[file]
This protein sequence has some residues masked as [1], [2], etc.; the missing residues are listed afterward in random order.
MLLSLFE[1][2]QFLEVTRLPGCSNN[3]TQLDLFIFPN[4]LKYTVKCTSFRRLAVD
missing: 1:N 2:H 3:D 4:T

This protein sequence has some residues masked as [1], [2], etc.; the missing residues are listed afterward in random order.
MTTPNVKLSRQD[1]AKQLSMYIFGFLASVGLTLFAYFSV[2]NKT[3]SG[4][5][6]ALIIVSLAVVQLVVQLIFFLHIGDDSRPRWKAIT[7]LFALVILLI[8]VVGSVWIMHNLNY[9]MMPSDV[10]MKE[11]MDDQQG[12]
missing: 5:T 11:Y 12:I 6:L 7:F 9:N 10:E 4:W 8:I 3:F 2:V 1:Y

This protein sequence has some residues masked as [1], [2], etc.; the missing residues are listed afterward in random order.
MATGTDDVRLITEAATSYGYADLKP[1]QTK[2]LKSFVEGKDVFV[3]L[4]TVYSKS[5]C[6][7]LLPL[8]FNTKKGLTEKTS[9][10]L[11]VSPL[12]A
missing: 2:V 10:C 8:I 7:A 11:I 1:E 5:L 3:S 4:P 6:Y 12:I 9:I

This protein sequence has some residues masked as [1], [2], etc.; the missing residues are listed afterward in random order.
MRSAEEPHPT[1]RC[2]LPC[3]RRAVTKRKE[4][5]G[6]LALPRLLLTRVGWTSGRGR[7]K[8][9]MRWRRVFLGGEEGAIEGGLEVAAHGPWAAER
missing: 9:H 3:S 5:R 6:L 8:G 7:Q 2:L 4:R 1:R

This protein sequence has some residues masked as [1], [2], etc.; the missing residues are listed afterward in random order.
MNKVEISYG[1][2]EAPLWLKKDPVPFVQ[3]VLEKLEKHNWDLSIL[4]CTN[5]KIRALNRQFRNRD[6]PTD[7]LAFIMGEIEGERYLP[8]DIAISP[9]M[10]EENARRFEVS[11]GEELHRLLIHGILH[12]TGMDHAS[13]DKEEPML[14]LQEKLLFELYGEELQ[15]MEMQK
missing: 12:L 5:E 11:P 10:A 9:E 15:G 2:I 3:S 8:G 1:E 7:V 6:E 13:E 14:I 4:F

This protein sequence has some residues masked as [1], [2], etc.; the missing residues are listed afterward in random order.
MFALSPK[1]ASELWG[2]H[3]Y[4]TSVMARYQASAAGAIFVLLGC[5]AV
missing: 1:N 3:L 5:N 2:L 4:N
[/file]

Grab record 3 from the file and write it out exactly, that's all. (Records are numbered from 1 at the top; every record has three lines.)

This protein sequence has some residues masked as [1], [2], etc.; the missing residues are listed afterward in random order.
MATGTDDVRLITEAATSYGYADLKP[1]QTK[2]LKSFVEGKDVFV[3]L[4]TVYSKS[5]C[6][7]LLPL[8]FNTKKGLTEKTS[9][10]L[11]VSPL[12]A
missing: 2:V 10:C 8:I 7:A 11:I 1:E 5:L 3:S 4:P 6:Y 12:I 9:I